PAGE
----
Ground-Penetrating Radar for delineation of hydraulically significant layers in the unsaturated zone of the Gnangara Mound, WA
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For sustainable water management, understanding shallow aquifers and the unsaturated zone is critical. Therefore the spatial distribution of hydraulic properties is of great interest for development of accurate recharge distribution models. Logging of shallow boreholes and measurements made on soil samples provide an insight into hydraulic properties with depth. However, they do not provide an adequate image of the spatial variations of key parameters. This may lead to erroneous assumptions about overall distribution of soil properties. In this study,we illustrate how Ground Penetrating Radar (GPR) can be used to image layers that impede the recharge of shallow aquifers.We discuss some of the different attributes of these layers and show how these can be characterized by Ground Penetrating Radar over the Gnangara Mound. Several hundred line kilometres of GPR have been acquired over the Gnangara Mound. Water retentive layers are easily identified and differentiated from the regional water table within the GPR sections. However, it is difficult to constrain the local 3D nature and the lateral extent of these layers from the very long sparse 2D GPR transects. Small pseudo 3D surveys at key locations have been completed. We demonstrate how these small pseudo 3D GPR surveys reveal the local consistency of water retentive layers and how the small high density surveys help understand the distribution of shallow hydraulic properties along the long transects.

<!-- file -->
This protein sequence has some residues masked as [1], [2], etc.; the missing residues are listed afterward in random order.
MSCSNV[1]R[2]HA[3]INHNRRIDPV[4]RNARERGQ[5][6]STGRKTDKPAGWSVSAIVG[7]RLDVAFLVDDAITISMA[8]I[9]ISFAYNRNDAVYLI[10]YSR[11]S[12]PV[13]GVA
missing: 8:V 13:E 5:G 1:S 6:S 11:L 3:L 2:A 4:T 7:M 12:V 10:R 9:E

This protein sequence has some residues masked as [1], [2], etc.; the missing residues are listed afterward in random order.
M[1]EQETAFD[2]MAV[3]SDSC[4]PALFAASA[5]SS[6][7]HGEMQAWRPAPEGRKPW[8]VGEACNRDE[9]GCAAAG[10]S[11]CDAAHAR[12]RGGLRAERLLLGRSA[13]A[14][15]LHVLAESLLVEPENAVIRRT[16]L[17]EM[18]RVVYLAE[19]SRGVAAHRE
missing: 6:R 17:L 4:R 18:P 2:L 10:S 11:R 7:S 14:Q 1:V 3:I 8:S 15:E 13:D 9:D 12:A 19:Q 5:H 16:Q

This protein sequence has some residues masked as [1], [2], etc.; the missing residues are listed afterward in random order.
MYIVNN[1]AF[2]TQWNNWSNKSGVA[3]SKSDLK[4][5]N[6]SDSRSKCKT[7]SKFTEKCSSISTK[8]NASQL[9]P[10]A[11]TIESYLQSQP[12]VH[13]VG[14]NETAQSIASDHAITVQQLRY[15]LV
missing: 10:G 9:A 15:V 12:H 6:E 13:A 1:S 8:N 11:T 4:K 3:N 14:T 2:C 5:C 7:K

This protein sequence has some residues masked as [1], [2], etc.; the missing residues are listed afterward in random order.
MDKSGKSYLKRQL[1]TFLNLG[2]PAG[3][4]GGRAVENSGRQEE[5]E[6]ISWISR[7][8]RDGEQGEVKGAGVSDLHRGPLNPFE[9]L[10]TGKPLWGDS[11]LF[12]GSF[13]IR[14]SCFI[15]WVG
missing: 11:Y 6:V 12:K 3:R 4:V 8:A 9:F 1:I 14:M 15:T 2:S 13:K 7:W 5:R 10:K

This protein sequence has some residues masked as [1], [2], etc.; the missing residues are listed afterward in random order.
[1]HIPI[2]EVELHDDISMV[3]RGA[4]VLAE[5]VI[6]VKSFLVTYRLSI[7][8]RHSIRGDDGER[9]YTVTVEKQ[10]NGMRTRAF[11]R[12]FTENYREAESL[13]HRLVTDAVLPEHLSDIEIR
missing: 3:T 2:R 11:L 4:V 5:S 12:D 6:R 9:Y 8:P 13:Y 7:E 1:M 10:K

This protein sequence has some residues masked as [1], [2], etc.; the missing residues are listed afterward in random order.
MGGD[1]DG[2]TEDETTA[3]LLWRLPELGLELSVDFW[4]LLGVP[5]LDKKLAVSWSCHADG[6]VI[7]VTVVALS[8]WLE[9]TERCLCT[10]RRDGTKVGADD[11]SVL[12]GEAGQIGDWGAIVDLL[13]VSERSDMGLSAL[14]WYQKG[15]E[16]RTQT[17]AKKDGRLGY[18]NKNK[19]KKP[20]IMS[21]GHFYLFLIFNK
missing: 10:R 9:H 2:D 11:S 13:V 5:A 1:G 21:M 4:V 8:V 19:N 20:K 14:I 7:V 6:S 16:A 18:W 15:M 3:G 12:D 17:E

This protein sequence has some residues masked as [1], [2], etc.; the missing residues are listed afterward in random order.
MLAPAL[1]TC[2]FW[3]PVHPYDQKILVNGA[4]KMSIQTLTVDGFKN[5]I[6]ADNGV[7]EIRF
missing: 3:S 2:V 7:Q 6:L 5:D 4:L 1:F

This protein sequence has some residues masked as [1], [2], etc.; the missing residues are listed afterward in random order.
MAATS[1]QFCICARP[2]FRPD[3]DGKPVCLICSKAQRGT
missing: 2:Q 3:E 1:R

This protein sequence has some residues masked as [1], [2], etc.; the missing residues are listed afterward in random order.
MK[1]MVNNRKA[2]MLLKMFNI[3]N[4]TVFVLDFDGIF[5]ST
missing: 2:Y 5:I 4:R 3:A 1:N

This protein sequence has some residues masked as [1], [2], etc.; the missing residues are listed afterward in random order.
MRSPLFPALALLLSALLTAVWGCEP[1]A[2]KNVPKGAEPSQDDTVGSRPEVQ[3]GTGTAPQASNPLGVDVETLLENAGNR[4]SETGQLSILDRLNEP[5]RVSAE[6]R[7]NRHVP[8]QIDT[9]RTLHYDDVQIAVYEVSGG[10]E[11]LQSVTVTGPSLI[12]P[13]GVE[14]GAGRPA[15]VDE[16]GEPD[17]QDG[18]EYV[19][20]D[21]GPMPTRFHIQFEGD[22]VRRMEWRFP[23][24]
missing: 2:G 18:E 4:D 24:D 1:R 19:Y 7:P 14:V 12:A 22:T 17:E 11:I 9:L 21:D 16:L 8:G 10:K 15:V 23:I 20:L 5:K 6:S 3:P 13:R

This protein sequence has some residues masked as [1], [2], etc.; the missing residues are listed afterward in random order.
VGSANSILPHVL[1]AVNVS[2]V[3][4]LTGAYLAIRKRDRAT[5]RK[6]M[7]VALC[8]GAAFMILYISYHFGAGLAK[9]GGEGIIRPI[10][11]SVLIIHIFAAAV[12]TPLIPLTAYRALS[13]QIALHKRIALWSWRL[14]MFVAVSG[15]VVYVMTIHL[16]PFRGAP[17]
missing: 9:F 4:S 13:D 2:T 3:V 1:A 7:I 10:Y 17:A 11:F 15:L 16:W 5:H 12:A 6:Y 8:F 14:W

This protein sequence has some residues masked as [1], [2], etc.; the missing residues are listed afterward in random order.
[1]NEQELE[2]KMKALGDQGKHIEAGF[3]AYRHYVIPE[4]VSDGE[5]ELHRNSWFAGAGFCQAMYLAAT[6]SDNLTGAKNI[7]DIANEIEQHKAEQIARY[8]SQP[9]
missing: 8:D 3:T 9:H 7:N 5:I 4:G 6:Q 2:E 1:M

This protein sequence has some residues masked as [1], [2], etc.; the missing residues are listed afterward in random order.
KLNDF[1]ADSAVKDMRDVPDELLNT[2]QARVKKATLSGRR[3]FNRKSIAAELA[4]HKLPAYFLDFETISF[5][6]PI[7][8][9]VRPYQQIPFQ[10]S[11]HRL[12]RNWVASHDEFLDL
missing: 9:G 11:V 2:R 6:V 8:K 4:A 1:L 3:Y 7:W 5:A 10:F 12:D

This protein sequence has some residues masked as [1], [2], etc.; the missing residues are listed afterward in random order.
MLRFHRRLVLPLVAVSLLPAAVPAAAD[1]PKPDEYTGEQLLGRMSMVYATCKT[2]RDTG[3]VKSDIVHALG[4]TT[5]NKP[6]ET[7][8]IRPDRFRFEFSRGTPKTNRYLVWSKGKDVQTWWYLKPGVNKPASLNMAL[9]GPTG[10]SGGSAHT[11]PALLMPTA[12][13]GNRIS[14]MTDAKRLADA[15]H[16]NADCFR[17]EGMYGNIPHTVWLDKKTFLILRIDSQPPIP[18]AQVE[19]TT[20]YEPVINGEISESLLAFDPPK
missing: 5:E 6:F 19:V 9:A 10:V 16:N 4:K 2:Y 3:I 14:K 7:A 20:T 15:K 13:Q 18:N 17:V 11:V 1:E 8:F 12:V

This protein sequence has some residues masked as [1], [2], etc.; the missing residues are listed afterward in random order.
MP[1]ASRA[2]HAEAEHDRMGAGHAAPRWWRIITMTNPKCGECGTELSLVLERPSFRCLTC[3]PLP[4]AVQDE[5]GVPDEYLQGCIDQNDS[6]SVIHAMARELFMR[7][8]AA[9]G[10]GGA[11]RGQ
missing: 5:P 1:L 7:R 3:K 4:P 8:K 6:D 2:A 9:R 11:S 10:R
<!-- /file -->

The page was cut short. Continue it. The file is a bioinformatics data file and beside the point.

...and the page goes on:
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Strobach, Elmar (2013)Increased demand for freshwater in combination with a drying climate has led to water table decline on the Gnangara Groundwater Mound north of Perth, Western Australia. For sustainable groundwater management, a regional-scale ...
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